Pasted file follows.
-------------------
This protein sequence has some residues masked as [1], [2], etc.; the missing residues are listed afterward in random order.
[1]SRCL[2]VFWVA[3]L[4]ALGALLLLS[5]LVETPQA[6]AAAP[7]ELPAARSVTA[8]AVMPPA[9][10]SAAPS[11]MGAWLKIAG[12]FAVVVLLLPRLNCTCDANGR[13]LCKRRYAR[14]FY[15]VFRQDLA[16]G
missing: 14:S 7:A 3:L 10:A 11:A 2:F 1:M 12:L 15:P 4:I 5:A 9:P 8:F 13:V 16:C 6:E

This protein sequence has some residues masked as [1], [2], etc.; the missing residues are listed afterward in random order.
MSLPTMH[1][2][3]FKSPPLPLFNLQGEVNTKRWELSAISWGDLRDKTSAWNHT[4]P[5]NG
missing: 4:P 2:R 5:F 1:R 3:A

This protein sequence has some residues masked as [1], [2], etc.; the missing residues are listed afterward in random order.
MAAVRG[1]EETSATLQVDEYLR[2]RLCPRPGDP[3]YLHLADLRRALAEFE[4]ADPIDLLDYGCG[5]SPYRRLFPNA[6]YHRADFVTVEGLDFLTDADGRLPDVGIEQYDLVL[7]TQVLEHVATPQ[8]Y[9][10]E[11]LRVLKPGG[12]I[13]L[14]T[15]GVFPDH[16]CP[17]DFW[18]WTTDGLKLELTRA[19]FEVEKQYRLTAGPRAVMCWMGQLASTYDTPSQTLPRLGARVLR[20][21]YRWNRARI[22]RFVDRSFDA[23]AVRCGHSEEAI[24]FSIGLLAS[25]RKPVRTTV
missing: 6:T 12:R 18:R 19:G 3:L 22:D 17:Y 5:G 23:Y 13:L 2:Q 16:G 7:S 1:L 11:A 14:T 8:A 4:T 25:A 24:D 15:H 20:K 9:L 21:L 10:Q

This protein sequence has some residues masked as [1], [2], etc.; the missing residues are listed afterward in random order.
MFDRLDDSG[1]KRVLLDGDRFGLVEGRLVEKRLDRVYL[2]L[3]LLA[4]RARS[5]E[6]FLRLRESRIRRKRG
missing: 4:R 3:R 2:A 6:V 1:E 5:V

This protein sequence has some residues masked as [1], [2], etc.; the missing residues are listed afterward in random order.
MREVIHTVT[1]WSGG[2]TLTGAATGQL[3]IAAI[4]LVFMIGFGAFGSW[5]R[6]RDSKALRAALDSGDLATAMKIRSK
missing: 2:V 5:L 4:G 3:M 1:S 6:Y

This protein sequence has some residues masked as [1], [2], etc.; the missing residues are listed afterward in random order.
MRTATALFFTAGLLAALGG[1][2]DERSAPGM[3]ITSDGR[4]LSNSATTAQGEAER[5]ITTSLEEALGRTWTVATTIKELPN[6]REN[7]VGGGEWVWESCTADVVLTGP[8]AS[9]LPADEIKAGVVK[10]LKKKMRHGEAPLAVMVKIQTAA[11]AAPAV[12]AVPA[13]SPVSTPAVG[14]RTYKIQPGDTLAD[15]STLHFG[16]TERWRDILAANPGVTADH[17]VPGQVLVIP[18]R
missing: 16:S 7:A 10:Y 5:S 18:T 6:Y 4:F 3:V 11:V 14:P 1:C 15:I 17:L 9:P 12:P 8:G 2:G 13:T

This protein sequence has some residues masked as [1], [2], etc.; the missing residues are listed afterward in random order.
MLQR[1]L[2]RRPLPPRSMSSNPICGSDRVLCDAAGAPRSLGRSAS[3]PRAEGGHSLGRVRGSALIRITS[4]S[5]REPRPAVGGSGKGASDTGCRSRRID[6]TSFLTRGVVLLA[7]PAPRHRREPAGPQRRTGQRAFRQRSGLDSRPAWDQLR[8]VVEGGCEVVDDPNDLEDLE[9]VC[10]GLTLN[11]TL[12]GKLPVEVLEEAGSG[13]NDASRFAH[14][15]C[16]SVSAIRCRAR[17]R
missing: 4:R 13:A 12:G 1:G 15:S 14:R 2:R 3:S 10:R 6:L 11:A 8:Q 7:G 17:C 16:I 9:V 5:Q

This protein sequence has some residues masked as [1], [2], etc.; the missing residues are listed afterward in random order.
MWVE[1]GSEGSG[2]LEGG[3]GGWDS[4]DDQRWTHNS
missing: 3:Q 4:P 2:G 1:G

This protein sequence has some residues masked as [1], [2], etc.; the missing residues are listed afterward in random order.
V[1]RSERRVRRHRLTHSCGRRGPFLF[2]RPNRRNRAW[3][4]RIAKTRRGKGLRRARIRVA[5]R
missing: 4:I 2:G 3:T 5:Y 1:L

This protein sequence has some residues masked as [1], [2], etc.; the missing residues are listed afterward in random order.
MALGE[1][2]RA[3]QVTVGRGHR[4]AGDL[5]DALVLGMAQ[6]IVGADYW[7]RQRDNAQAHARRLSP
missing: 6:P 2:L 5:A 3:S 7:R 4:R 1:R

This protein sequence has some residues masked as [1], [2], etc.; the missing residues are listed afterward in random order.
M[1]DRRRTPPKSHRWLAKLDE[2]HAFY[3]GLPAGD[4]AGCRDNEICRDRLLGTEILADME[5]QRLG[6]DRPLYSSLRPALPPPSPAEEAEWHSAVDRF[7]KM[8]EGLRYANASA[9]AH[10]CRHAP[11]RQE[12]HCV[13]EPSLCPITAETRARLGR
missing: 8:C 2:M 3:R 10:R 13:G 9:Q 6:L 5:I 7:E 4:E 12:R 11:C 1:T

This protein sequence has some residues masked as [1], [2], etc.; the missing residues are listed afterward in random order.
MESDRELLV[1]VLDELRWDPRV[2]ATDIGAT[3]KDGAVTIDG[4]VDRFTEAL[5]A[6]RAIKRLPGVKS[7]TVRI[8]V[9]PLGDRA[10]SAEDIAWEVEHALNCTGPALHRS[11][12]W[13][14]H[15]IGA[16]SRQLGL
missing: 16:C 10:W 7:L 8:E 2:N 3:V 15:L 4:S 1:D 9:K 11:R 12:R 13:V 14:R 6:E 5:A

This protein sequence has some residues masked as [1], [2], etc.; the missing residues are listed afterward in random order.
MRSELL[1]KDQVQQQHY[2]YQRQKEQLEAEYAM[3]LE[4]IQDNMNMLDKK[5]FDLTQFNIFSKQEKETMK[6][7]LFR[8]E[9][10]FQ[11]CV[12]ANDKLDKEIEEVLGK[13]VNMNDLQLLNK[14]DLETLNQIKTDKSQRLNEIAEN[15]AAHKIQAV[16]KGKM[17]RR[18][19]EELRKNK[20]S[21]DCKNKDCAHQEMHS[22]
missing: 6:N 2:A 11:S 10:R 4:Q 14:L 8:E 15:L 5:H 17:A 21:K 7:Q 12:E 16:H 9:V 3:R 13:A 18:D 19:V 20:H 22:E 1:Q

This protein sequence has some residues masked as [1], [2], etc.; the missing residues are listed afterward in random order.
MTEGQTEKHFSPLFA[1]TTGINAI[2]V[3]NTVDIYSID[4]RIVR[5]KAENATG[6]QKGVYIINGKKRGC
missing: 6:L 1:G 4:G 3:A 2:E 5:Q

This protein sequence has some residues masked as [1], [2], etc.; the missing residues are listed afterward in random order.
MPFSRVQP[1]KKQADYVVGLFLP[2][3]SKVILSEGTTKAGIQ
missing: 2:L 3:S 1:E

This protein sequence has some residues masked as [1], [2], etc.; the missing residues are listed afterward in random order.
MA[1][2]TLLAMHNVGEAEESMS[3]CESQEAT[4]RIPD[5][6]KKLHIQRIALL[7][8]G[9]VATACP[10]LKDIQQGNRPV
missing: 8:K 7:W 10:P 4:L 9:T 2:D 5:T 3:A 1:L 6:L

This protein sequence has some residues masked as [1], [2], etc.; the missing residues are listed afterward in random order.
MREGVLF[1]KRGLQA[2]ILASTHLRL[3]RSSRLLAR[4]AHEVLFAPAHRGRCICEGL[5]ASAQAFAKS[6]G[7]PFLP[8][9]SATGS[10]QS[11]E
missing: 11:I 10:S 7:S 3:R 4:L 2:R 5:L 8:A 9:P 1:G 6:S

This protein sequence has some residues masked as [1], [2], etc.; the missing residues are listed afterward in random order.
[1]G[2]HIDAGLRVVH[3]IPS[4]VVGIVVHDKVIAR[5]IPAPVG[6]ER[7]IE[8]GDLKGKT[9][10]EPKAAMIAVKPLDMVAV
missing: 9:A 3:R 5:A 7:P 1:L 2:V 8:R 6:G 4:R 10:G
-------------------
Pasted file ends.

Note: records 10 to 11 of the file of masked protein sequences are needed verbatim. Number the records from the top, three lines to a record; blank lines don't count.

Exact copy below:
This protein sequence has some residues masked as [1], [2], etc.; the missing residues are listed afterward in random order.
MALGE[1][2]RA[3]QVTVGRGHR[4]AGDL[5]DALVLGMAQ[6]IVGADYW[7]RQRDNAQAHARRLSP
missing: 6:P 2:L 5:A 3:S 7:R 4:R 1:R

This protein sequence has some residues masked as [1], [2], etc.; the missing residues are listed afterward in random order.
M[1]DRRRTPPKSHRWLAKLDE[2]HAFY[3]GLPAGD[4]AGCRDNEICRDRLLGTEILADME[5]QRLG[6]DRPLYSSLRPALPPPSPAEEAEWHSAVDRF[7]KM[8]EGLRYANASA[9]AH[10]CRHAP[11]RQE[12]HCV[13]EPSLCPITAETRARLGR
missing: 8:C 2:M 3:R 10:R 13:G 9:Q 6:L 5:I 7:E 4:E 12:R 11:C 1:T